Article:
Friday, February 25, 2011

Salt That’s Good For You

A salt room at Halo/Air Salt Rooms in New York City.
(Photo © Maria Wakem)

Low sodium. Less salt. No salt. Check out food labels at your local supermarket, and you’ll realize that we’ve been conditioned to think that salt is bad. Of course, anything in excess can have harmful health effects. But if the salt room therapy trend is any indication, salt can be good for you, too.

What It Is: Salt room therapy, also known as halo therapy dates back to the 1800s when Polish doctor Felix Boczkowski noticed that people with pulmonary and respiratory ailments found relief by breathing in the air in Eastern European salt mines. Modern-day salt rooms typically recreate the atmosphere of the salt mines by using machines to pump dry salt aerosol into climate-controlled rooms.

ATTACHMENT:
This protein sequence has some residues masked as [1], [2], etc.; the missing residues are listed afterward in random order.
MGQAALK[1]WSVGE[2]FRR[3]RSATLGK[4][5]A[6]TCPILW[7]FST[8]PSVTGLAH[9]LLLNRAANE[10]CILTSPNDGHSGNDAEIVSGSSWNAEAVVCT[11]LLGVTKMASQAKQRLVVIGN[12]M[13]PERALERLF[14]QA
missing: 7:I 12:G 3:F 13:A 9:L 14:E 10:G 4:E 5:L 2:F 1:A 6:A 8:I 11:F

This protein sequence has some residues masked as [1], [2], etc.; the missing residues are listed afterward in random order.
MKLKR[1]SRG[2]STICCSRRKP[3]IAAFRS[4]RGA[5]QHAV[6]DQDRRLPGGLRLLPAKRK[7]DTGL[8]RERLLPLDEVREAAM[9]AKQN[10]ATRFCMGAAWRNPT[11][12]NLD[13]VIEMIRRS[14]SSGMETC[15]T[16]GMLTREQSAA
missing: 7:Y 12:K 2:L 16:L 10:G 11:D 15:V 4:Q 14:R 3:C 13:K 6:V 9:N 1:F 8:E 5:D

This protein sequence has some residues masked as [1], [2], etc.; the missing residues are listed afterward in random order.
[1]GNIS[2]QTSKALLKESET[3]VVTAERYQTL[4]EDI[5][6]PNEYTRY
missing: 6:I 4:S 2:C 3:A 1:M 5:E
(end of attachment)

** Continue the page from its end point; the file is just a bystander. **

How It Works: Salt has anti-bacterial and anti-inflammatory properties. Studies have shown that when the salt particles are breathed in, they can help absorb bacteria and clear mucus, easing respiratory problems like asthma, allergies, and bronchitis. The salt mist in the room is also charged with the same negative ions you find by the ocean, resulting in a state of calm similar to the one you feel when you breathe in salty air at the beach.

What It’s Not: An instant cure-all. If you’re suffering from asthma or severe allergies and you're expecting to walk out entirely better, this is not the therapy for you. It takes a series of sessions for salt room therapy to actually work, and depending on how your body reacts to it, the effects can be as subtle as clearer sinuses or a feeling of relaxation.


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